Suntay v. Suntay, 95 Phil. 500 [1954]; Fluemer v. Hix, 54 Phil. 610 [1930]). Except for the
first and last requirements, the petitioner submitted all the needed evidence.
The necessity of presenting evidence on the foreign laws upon which the probate in the
foreign country is based is impelled by the fact that our courts cannot take judicial notice of
On Lack of Notice to Joses Heirs
This petition cannot be completely resolved without touching on a very glaring fact petitioner has always considered herself the sole heir of Dr. Evelyn Perez Cunanan and
because she does not consider herself an heir of Dr. Jose F. Cunanan, she noticeably failed to
notify his heirs of the filing of the proceedings. Thus, even in the instant petition, she only
impleaded respondent Judge, forgetting that a judge whose order is being assailed is merely
a nominal or formal party (Calderon v. Solicitor General, 215 SCRA 876 [1992]).
The rule that the court having jurisdiction over the reprobate of a will shall "cause notice
thereof to be given as in case of an original will presented for allowance" (Revised Rules of
Court, Rule 27, Section 2) means that with regard to notices, the will probated abroad should
be treated as if it were an "original will" or a will that is presented for probate for the first
time. Accordingly, compliance with Sections 3 and 4 of Rule 76, which require publication
and notice by mail or personally to the "known heirs, legatees, and devisees of the testator
resident in the Philippines" and to the executor, if he is not the petitioner, are required.
The brothers and sisters of Dr. Jose F. Cunanan, contrary to petitioner's claim, are entitled to
notices of the time and place for proving the wills. Under Section 4 of Rule 76 of the Revised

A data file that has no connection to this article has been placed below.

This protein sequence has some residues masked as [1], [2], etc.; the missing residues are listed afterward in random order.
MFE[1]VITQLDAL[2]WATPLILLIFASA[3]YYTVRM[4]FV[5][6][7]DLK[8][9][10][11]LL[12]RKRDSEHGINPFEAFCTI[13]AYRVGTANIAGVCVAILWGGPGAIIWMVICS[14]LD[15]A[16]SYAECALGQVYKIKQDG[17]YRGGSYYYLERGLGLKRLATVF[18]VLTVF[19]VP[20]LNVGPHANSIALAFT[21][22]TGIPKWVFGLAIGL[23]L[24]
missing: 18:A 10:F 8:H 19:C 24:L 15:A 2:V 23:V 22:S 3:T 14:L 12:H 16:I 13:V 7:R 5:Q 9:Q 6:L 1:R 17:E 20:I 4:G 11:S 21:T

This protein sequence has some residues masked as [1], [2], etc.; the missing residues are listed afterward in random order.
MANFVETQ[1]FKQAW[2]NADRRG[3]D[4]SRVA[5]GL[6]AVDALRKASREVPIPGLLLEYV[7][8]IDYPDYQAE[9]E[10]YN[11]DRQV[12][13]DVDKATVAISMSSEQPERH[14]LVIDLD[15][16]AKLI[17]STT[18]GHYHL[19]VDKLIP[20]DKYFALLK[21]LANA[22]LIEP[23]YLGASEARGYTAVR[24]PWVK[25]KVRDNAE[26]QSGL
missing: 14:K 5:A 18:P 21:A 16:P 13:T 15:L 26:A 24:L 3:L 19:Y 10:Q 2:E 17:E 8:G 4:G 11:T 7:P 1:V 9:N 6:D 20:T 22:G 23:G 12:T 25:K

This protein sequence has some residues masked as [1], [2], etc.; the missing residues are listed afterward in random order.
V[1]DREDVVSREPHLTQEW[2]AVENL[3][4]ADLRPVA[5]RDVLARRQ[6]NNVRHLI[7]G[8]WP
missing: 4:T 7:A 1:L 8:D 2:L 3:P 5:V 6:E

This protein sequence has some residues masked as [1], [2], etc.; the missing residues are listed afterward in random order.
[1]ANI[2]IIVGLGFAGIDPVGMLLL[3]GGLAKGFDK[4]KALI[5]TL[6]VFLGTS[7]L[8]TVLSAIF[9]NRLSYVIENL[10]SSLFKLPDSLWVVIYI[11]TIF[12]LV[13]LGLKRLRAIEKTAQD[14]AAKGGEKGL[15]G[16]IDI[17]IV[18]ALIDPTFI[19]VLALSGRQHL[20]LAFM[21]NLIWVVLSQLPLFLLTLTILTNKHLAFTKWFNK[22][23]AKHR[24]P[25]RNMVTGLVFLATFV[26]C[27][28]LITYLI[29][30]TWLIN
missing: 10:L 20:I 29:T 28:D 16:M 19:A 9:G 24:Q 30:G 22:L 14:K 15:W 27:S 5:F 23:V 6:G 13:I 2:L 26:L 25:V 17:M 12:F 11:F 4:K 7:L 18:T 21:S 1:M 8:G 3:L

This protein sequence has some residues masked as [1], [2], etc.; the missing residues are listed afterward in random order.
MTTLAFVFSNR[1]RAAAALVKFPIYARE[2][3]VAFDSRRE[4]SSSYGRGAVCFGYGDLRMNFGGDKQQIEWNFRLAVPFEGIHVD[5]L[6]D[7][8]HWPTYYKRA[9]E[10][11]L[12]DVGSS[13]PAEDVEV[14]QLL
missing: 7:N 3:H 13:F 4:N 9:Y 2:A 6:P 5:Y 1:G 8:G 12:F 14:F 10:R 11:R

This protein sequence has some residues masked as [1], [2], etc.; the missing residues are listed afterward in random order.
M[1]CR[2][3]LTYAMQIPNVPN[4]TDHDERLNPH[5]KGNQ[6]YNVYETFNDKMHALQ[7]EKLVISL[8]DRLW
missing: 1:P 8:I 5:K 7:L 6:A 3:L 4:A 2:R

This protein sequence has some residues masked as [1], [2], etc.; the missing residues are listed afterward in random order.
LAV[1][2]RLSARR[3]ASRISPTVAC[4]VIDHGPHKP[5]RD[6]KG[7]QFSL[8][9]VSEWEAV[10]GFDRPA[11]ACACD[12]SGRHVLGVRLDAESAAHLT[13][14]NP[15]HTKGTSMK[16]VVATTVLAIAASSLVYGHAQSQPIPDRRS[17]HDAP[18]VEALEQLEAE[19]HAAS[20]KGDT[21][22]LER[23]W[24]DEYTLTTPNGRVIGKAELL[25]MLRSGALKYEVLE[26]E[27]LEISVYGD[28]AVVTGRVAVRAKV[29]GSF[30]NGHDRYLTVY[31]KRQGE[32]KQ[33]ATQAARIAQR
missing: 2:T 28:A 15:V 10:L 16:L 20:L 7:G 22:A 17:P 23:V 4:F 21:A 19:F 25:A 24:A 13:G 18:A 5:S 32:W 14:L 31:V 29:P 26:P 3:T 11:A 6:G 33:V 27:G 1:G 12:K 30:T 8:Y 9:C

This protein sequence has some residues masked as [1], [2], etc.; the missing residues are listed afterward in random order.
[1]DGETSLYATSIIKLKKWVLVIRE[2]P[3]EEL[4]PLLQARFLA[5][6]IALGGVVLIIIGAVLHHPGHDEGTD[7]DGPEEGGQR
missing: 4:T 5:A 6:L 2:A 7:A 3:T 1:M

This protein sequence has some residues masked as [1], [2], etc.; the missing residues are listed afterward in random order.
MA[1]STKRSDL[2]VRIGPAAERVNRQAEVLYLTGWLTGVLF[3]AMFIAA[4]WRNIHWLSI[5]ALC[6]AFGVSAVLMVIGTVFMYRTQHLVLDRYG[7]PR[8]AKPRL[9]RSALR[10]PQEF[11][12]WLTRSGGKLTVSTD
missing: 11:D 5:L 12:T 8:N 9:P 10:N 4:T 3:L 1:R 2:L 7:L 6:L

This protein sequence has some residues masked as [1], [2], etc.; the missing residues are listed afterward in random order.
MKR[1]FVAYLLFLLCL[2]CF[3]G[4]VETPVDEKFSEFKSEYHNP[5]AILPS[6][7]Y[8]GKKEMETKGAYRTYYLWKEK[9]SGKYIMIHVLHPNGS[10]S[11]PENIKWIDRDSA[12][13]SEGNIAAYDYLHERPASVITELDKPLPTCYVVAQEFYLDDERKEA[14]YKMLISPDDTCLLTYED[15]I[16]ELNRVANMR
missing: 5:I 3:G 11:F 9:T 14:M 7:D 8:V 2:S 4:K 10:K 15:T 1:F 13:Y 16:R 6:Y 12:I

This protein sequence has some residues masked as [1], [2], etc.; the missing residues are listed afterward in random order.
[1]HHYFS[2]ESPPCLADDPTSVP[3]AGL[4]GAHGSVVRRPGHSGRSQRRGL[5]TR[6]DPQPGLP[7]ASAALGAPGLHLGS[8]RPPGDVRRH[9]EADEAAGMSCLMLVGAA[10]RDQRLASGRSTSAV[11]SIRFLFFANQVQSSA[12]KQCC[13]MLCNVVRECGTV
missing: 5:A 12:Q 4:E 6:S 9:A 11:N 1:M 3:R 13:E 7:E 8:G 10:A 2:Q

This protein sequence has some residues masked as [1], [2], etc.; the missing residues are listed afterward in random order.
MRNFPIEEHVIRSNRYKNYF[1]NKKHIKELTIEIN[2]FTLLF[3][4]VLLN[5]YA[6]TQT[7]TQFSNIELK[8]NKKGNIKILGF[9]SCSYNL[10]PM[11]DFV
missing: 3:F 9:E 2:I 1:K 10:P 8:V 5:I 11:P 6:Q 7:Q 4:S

Rules of Court, the "court shall also cause copies of the notice of the time and place fixed for
proving the will to be addressed to the designated or other known heirs, legatees, and
devisees of the testator, . . . "
WHEREFORE, the questioned Order is SET ASIDE. Respondent Judge shall allow petitioner
reasonable time within which to submit evidence needed for the joint probate of the wills of
the Cunanan spouses and see to it that the brothers and sisters of Dr. Jose F. Cunanan are
given all notices and copies of all pleadings pertinent to the probate proceedings.

Tayag vs. Benguet Consolidated, Inc., G.R. No. L-23145, Nov. 29, 1968
Idonah Slade Perkins, an American citizen who died in New York City, left among others, two
stock certificates issued by Benguet Consolidated, a corporation domiciled in the Philippines.
As ancillary administrator of Perkins estate in the Philippines, Tayag now wants to take
possession of these stock certificates but County Trust Company of New York, the domiciliary
administrator, refused to part with them. Thus, the probate court of the Philippines was
forced to issue an order declaring the stock certificates as lost and ordering Benguet
Consolidated to issue new stock certificates representing Perkins shares. Benguet
Consolidated appealed the order, arguing that the stock certificates are not lost as they are
in existence and currently in the possession of County Trust Company of New York.
ISSUE: Whether or not the order of the lower court is proper
The appeal lacks merit.
Tayag, as ancillary administrator, has the power to gain control and possession of all assets
of the decedent within the jurisdiction of the Philippines
It is to be noted that the scope of the power of the ancillary administrator was, in an earlier
case, set forth by Justice Malcolm. Thus: "It is often necessary to have more than one
administration of an estate. When a person dies intestate owning property in the country of
his domicile as well as in a foreign country, administration is had in both countries. That
which is granted in the jurisdiction of decedent's last domicile is termed the principal
administration, while any other administration is termed the ancillary administration. The
reason for the latter is because a grant of administration does not ex proprio vigore have
any effect beyond the limits of the country in which it is granted. Hence, an administrator
appointed in a foreign state has no authority in the [Philippines]. The ancillary administration
is proper, whenever a person dies, leaving in a country other than that of his last domicile,
property to be administered in the nature of assets of the deceased liable for his individual
debts or to be distributed among his heirs."
Probate court has authority to issue the order enforcing the ancillary administrators right to
the stock certificates when the actual situs of the shares of stocks is in the Philippines.
It would follow then that the authority of the probate court to require that ancillary
administrator's right to "the stock certificates covering the 33,002 shares ... standing in her